Using technology and specialist resources to improve quality and achieve 40% cost reduction in a due diligence project
Over the years, the team here at Clifford Chance has carried out due diligence for a range of clients. This is a crucial step for a transaction or transfer, and it must be done thoroughly and accurately.
When we acted for a banking client in an exercise involving the internal transfer of loans, one element of this project involved completing due diligence questionnaires (DDQs) for multiple loan documents. The aim of this was to highlight any restrictions on the ability to carry out the loans transfer.
The challenge: What were the pitfalls of the original DDQ process?
The traditional approach to due diligence involves allocating documents to lawyers who review them and complete a DDQ using a template in Microsoft Word. However, this approach poses several issues.
First, documentation provided by clients is often incomplete, missing schedules or amendment agreements, for example. The missing information results in the review being delayed while these additional documents are sourced.
Using traditional methods for the DDQ means that the completed reviews need to be returned to a central person for collation and reporting, making it the responsibility of this one person to carry out this stage of the process correctly. In addition, when the DDQs are completed by multiple people it can result in inconsistencies.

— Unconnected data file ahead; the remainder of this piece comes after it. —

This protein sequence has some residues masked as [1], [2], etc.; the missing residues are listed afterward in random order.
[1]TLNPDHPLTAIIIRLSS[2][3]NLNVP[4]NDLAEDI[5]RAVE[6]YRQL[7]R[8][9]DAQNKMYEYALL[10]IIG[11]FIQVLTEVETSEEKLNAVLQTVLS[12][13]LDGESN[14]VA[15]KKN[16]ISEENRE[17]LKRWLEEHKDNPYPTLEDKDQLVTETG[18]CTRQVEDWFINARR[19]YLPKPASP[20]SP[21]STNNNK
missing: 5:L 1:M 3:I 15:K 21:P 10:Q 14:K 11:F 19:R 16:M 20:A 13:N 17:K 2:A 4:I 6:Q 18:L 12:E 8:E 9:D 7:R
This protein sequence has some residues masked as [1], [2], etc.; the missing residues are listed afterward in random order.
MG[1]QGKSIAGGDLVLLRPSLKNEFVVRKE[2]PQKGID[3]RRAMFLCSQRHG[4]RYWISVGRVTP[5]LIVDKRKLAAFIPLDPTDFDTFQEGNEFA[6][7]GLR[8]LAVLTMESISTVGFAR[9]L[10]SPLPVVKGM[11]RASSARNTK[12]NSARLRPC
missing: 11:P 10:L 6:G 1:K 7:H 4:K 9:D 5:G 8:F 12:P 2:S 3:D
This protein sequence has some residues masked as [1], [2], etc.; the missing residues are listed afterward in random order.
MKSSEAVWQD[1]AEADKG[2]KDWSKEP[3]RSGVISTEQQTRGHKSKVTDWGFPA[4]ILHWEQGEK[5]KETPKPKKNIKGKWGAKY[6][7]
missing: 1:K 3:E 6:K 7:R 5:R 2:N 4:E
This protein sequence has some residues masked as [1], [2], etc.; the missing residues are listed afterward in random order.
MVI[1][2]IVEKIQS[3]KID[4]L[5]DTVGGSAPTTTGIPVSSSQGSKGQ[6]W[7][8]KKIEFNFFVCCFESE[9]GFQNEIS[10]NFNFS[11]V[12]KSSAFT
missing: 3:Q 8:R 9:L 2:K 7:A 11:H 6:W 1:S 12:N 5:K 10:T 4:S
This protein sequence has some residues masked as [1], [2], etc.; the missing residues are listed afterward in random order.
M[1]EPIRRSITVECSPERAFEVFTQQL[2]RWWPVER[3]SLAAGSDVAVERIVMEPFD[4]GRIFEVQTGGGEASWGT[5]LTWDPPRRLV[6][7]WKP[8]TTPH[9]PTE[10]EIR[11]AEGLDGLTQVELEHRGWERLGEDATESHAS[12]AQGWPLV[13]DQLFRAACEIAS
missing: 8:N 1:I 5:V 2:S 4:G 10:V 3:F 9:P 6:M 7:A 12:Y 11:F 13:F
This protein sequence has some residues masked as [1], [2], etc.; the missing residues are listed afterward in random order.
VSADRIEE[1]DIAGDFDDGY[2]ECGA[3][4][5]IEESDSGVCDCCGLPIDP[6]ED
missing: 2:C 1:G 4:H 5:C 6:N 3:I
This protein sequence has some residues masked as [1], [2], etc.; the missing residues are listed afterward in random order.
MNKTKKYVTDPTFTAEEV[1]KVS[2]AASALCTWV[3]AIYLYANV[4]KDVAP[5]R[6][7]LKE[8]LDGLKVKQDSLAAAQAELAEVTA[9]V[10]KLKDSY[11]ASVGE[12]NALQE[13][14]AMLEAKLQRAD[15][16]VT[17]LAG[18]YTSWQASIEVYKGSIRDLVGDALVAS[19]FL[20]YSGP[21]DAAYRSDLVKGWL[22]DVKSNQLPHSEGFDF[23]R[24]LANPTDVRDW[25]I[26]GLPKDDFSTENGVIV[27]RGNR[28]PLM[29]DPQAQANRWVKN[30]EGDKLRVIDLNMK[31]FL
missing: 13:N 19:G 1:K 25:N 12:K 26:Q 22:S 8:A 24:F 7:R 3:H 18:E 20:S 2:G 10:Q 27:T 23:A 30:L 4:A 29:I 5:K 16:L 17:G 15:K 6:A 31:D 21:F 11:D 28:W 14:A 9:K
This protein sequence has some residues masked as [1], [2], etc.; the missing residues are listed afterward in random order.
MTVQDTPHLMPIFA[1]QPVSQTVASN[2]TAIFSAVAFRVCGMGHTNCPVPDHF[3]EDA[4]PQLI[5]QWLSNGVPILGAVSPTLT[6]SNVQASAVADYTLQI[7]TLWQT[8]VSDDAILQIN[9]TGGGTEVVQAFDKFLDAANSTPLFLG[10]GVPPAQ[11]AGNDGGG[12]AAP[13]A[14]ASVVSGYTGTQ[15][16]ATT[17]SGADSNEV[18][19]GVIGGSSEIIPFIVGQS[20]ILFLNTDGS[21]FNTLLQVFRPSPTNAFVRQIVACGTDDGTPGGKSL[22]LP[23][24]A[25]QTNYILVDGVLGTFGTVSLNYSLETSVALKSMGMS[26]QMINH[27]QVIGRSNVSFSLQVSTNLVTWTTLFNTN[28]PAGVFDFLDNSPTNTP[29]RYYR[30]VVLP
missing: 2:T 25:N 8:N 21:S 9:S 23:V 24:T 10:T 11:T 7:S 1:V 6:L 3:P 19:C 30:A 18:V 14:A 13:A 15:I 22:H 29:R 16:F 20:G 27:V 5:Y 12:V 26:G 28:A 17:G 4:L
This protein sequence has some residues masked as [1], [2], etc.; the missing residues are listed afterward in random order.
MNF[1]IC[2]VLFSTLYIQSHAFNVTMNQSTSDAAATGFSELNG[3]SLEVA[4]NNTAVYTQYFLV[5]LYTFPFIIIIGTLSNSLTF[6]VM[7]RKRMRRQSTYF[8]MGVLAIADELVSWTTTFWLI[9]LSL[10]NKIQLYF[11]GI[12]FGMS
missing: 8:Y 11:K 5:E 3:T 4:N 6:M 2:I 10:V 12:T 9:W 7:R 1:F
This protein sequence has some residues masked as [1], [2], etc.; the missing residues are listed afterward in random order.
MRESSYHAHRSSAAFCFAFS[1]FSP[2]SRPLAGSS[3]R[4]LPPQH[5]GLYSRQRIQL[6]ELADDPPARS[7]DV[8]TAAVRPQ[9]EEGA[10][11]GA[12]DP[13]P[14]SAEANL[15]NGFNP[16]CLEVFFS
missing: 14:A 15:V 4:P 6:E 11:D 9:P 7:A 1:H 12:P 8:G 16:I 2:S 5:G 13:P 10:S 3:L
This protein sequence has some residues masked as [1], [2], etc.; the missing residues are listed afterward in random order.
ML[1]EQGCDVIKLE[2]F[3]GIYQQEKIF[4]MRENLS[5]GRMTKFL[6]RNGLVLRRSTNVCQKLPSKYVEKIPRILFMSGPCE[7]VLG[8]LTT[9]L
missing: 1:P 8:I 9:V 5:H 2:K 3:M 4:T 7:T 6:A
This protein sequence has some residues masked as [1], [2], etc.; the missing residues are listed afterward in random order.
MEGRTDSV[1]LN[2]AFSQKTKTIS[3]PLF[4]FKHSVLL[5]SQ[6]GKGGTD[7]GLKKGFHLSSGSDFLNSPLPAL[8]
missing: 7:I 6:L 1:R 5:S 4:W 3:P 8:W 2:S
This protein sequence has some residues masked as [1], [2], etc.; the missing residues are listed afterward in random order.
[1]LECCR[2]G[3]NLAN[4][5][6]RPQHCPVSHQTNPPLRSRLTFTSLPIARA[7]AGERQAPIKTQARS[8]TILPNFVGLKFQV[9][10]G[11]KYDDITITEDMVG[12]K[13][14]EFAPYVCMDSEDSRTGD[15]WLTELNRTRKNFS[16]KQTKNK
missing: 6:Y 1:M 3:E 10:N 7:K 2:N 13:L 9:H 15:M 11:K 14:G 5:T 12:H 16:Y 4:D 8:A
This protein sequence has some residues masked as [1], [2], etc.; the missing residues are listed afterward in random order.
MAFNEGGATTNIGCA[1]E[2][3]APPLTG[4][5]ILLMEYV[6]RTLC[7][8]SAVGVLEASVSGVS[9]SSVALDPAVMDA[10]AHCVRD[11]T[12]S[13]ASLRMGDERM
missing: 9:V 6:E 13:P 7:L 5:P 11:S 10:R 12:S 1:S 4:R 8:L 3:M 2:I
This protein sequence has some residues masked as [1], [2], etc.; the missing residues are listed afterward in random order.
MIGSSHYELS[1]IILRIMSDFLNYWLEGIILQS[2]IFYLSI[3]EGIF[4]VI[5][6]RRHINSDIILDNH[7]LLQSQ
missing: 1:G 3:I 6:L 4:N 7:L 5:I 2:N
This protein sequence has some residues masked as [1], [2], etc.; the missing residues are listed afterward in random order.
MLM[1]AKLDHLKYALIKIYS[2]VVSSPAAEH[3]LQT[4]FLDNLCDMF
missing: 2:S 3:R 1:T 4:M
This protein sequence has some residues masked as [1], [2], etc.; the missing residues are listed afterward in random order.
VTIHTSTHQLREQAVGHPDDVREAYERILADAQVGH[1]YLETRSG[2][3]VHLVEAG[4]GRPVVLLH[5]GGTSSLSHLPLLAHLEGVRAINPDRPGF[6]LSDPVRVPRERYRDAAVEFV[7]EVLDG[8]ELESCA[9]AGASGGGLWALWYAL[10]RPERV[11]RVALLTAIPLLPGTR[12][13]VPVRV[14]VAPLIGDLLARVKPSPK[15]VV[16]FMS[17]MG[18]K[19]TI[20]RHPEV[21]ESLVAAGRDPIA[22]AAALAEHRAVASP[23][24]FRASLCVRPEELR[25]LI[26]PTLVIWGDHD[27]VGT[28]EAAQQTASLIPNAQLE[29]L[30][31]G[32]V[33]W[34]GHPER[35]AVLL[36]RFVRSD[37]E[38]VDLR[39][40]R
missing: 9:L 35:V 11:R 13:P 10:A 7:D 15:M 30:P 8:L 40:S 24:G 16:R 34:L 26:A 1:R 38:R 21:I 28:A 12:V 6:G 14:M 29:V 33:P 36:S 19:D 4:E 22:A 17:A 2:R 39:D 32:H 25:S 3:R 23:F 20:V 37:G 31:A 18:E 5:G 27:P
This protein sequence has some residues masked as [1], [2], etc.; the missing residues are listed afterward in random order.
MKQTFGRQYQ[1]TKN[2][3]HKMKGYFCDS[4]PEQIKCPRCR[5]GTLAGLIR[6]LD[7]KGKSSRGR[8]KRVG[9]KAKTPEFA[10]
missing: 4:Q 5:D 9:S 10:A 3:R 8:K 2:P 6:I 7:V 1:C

The solution: How was new technology introduced?
Once a draft DDQ had been agreed with the client, resources in our Global Delivery Centres developed a digital questionnaire using a secure collaboration platform that also allows users to work together online.
Using this solution allowed multiple Clifford Chance offices to work together through a shared platform and ensuring that all documents were reviewed in a consistent, time-efficient way.
We were then given access to our client's chosen file-sharing platform. This gave us the opportunity to complete an initial sense check of the uploaded documents to identify any that were missing and highlight any in a foreign language. This allowed for the missing documents to be requested as quickly as possible, causing minimal delay.
Nothing was allocated to a reviewer until all the relevant documents were available, making that stage of the process far more efficient.
Our Global Delivery Centre team then reviewed all English language documents. They also provided local counsel with access to the digital solution, allowing foreign language documents to be reviewed at the same time.
The result: What happened as a result of introducing a new approach to DDQs?
Combining the use of technology and expert resources in our Global Delivery Centre allowed us to providea high quality, cost-effective solution to the client in a collaborative and time efficient way.